7 Disgusting Infections You Can Catch If You Don't Wash Your Hands Enough In The Office

Bus handrails, elevator buttons, ATM keypads, money and handshakes. These are the things our hands come in contact with on a daily basis — most of us before we even sit down to work in the morning.

Despite people becoming increasingly vigilant in protecting themselves from germs, using portable hand sanitisers and owning more household disinfectants than there is use for, are we physically washing our hands enough?

New research by professor of environmental microbiology at the University of Arizona Charles Gerba, aka “Dr Germ”, found 80% of infections are spread by touch.

This same study found only 17% of Americans wash their hands after shaking hands and a staggering 51% only wash them after sneezing or coughing.

With these stats in mind, here are the worst germ-contaminated places according to Gerba and the US Environmental Protection Agency.

    Microwave buttons: 214 bacteria/square inch.

    Water fountain buttons: 300 bacteria/square inch.

    Garbage bin: 411 bacteria/square inch.

    Computer keyboard: 3,925 bacteria/square inch.

    Office phone: 25,127 bacteria/square inch.

    Elevator buttons: millions bacteria/square inch.

    While — surprisingly — the toilet seat has only 49 bacteria/square inch.

Now that you are completely repulsed by the thought of answering your next phone call or email, here is what you can catch if you don’t wash your hands after coming into contact with these things.

    Rhinovirus infection
    Rhinoviruses are the most common viral infective agents in humans and are the predominant cause of the common cold.
    Detectable, infectious rhinovirus on a contaminated site can be transferred to fingertips for at least 24 hours and are responsible for approximately 50% of common colds in both adults and children.
    The Truth About Germs: The Hygiene Council

    Commonly called “gastro”, it is inflammation of the stomach and intestine caused by toxins that some bacteria produce in food. Symptoms can include nausea and vomiting, diarrhoea, stomach pain and cramps, fever and body aches.
    Wash Your Hands: A UK National Health Services Initiative

    This is an infection of the digestive tract (or gut) and is the most common cause of food poisoning and gastro-enteritis. It is spread by eating or drinking contaminated food, water or unpasteurised milk.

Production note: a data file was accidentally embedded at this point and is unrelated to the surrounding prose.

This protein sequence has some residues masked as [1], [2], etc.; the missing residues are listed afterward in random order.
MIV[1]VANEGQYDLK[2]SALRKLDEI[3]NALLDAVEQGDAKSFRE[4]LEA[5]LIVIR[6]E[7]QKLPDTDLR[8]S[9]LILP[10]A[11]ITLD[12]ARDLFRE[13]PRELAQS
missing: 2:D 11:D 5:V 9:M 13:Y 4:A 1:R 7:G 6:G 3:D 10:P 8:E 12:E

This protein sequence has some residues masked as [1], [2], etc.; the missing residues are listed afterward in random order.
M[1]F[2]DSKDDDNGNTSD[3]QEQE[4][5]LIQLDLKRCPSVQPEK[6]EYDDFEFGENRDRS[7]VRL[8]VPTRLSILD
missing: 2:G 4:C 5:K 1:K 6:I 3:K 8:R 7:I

Wash Your Hands: A UK National Health Services Initiative

    This type of food poisoning is the result of touching or eating contaminated foods. Symptoms include diarrhoea, vomiting, abdominal cramps and fever. Despite the risk being lower the infection can be transmitted by touch.
    Wash Your Hands: A UK National Health Services Initiative

    Meticillin-resistant Staphylococcus aureu (golden staph)
    Staphylococcus aureu is a common type of bacteria that 25-30% of people carry and can be treated with antibiotics. But some types can develop into ‘super-strains’, resistant to antibiotics and so are classified as Meticillin-resistant Staphylococcus aureu. MRSA can lead to serious health problems such as blood poisoning and infections of the lungs, bones or the heart valve.
    Wash Your Hands: A UK National Health Services Initiative

    The flu is much more serious than most people may think. It can cause chills, fever, respiratory issues and, if you have heart or lung problems or are 65 or over, its effects can be severe. In the most serious cases it can cause pneumonia, which can result in death.
    Wash Your Hands: A UK National Health Services Initiative

    Impetigo is a very contagious infection of the skin. Redness develops into small blisters that gradually crust and erode. It is highly contagious and can be spread from person to person and to other parts of the body simply by touching it.
    Wash Your Hands: A UK National Health Services Initiative

Luckily, Gerba’s study also found that when office workers were told to clean their desks with disinfecting wipes, bacterial levels were reduced by 99%.

Get cleaning!

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